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Farmers Face Tough Choice On Ways To Fight New Strains Of Weeds

Adam Cole

OK, so this story is about weeds and weedkillers, neither of which is ever the hero of a story, but stay with me for a second: It's also about plants with superpowers.

Unless you grow cotton, corn or soybeans for a living, it's hard to appreciate just how amazing and wonderful it seemed, 15 years ago, when Roundup-tolerant crops hit the market. I've seen crusty farmers turn giddy just talking about it.

All they had to do was spray the herbicide Roundup over their fields and everything died — except their remarkable new crops, with their laboratory-inserted genes that made them resistant to that weedkiller.

Alas, the giddiness faded. In more and more places across the country, farmers now are struggling to deal with weeds that their favorite weedkiller won't kill anymore. The weeds, too, have evolved Roundup-resistance superpowers.

Now, a hot debate has erupted over what farmers should do next. Should they adopt a new generation of genetically engineered, herbicide-resistant crops? Or turn away from chemical herbicides altogether? (A national summit on this issue is planned for May, in Washington, D.C.)

To get a closer look at this debate, I went to south Georgia, where farmers are fighting one of the most irrepressible of the new superweeds. It's called Palmer amaranth, known to the locals here as pigweed.

"It started just north of us," recalls Randy Bryan, who grows cotton in Irwin County. "And then all of a sudden, it was all over south Georgia. We had it everywhere."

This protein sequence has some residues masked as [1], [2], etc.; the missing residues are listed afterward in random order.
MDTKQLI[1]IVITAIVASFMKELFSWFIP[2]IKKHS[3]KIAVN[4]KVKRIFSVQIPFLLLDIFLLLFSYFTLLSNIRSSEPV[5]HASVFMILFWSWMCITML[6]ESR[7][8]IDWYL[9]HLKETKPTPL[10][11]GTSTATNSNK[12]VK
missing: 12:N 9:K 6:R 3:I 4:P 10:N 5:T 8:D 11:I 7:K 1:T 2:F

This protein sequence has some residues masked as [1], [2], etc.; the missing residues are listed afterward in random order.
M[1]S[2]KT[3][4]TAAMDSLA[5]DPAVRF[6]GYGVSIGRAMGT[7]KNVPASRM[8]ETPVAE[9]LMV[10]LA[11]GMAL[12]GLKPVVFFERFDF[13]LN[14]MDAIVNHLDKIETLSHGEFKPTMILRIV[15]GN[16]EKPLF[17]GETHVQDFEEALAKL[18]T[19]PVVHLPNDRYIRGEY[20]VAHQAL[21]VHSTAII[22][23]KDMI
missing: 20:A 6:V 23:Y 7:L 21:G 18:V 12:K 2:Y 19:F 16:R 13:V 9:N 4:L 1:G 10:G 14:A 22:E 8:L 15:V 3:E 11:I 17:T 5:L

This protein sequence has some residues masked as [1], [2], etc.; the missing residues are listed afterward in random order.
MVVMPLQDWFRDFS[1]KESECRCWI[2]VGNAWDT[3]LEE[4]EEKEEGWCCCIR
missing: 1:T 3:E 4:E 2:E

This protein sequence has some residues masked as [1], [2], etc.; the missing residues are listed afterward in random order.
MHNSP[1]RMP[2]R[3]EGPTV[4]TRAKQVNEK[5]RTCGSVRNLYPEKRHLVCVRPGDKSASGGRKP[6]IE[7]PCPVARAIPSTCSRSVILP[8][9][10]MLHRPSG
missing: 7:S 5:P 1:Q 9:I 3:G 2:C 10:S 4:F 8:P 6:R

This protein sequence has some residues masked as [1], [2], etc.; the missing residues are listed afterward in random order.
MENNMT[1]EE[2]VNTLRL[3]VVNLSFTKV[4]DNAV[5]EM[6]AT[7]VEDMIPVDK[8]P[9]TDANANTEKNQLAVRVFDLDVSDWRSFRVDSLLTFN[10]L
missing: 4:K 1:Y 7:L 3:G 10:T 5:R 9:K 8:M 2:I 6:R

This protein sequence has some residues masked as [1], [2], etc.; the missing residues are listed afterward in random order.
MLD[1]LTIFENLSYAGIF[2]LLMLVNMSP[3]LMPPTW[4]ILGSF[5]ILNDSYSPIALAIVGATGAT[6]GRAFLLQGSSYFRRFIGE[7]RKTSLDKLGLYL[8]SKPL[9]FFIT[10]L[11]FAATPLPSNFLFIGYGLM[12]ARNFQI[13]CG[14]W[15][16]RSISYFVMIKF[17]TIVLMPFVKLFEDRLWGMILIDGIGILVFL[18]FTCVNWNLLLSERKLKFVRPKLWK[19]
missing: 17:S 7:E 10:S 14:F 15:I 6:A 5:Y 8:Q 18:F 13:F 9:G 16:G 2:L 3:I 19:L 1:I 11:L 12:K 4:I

Palmer amaranth can grow 3 inches a day. A single plant can release close to a million seeds. It's a bully; if you let it grow beside cotton seedlings, the poor cotton doesn't stand a chance.

Many farmers still spray glyphosate, but then they have to hire people to go in to the fields and pull pigweed by hand, or chop it down with hoes.

"I have a brother-in-law who told me he spends $120 an acre on hand labor," says Van Grantham, a cotton grower in Coffee County. That's about four times what farmers spent to control weeds five years ago.

Cotton prices are high right now, so nobody is abandoning the crop altogether, but if prices returned to normal levels, the cost of containing Palmer amaranth could make cotton unprofitable.

Farmers are looking for alternate solutions, and in Georgia, they turn to Stanley Culpepper. He's a weed scientist at the University of Georgia and the state's expert on cotton weeds. This time of year, he spends his days driving from county to county, delivering talks to cotton farmers.

Culpepper grew up in North Carolina, and comes from a long line of farmers. He talks to his cotton growers like a football coach giving his players some tough love.

"We all agree: There can be no glyphosate-resistant Palmer amaranth at planting, right? We've crossed the bridge. We know there has to be no Palmer at planting or you won't pick your crop. If you do pick your crop, it won't be economically sustainable," he told a hall filled with about 70 farmers in Coffee County.